behind the scenes, bts, commercial portrait, denis duquette, friends of the moncton hospital, hawk communications, lighting techniques, location photography, make-up artist, photography, photography blog, portrait photography, portraits
These images are from a shoot back in September for The Friends of the Moncton Hospital Foundation. The foundation’s missions is to raise funds to help the Moncton Hospital deliver excellent healthcare and promote wellness to meet the needs of the community. They use these images as ads for their current campaign in which they have set a fundraising goal of $850,000. For this shoot I worked with the wonderful people at Hawk (Gil Jackson – Art Director, Jenna Murray – Account Executive, Jennah Burton – account coordinator) & makeup artist: Sarah-Jane Bastarache. For this post I wanted to go a little deeper into the shoot and talk about how each image was shot and also how the composite was achieved for the end result. Read on for plenty of behind the scenes images, more campaign images and a couple small videos.
Before the shoot ever happened I met with Jenna & Gil at Hawk to discuss the concept and go over all the details I would need to create images that would work with their vision. They wanted to create a split screen type image, showing exactly what the Friends Foundation’s mission is. We also used actual patients that the foundation has helped for the campaign. It was important for me, at this stage, to be sure to ask any and all questions pertaining to the shoot. You always want to make sure you’re on the same page as the team you’re working with.
3 of the images were shot in the hospital which allowed us to get a bulk of the shooting all done in the same day. For this setup I wanted to be sure the focus and attention is on the girl and that you aren’t distracted by background elements, however I still wanted to show those elements enough to give an idea of location. She is lit with a single 4ft octa to her right and a shallow depth of field is used to throw the background mildly out of focus. From there I lit the background elements, to a lesser degree than her, to create the look and feel I was looking for.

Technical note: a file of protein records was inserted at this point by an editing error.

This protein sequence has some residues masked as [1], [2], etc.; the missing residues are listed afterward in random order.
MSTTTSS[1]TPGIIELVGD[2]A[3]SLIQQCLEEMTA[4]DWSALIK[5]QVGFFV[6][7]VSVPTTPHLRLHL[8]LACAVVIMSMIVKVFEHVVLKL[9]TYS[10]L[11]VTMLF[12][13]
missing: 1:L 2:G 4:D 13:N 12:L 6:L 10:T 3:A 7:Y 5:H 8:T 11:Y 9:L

Because of the initial meeting, I knew that this image would be used on the left of the final composite. With that in mind I had to be sure both my framing and crop left the appropriate amount of space. I also had to be sure the elements on the left side of the image added to it and didn’t take away or distract. Knowing that a logo and some text would be added, I wanted to be sure to leave as much clean space as I could to the left of the image.
The second image was the only one that we didn’t shoot in the hospital. We were unsure of what the weather was going to be and not wanting to wait too long to get the second shot in, we decided to shot at an indoor soccer field. All the same things apply to this image except reversed, with the right side of this image being used.
All the images are lit in the same way to have consistency throughout the campaign. For the soccer images I had to light the background of the image so that she wasn’t just standing in darkness. In the above image you can lights firing in the background behind the main light on the left. Those are two SB-900 speed lights pointed at about a 45 degree angle to the ground to give illumination on the turf and overall. I still wanted it to seem like she was outside for this image so the soccer side of the final composite has a bit of a warmer colour to it. We ended the shoot on the soccer field with me playing a quick 1 on 1 game of soccer with the subject… I lost… but we had such a great time during the shoot!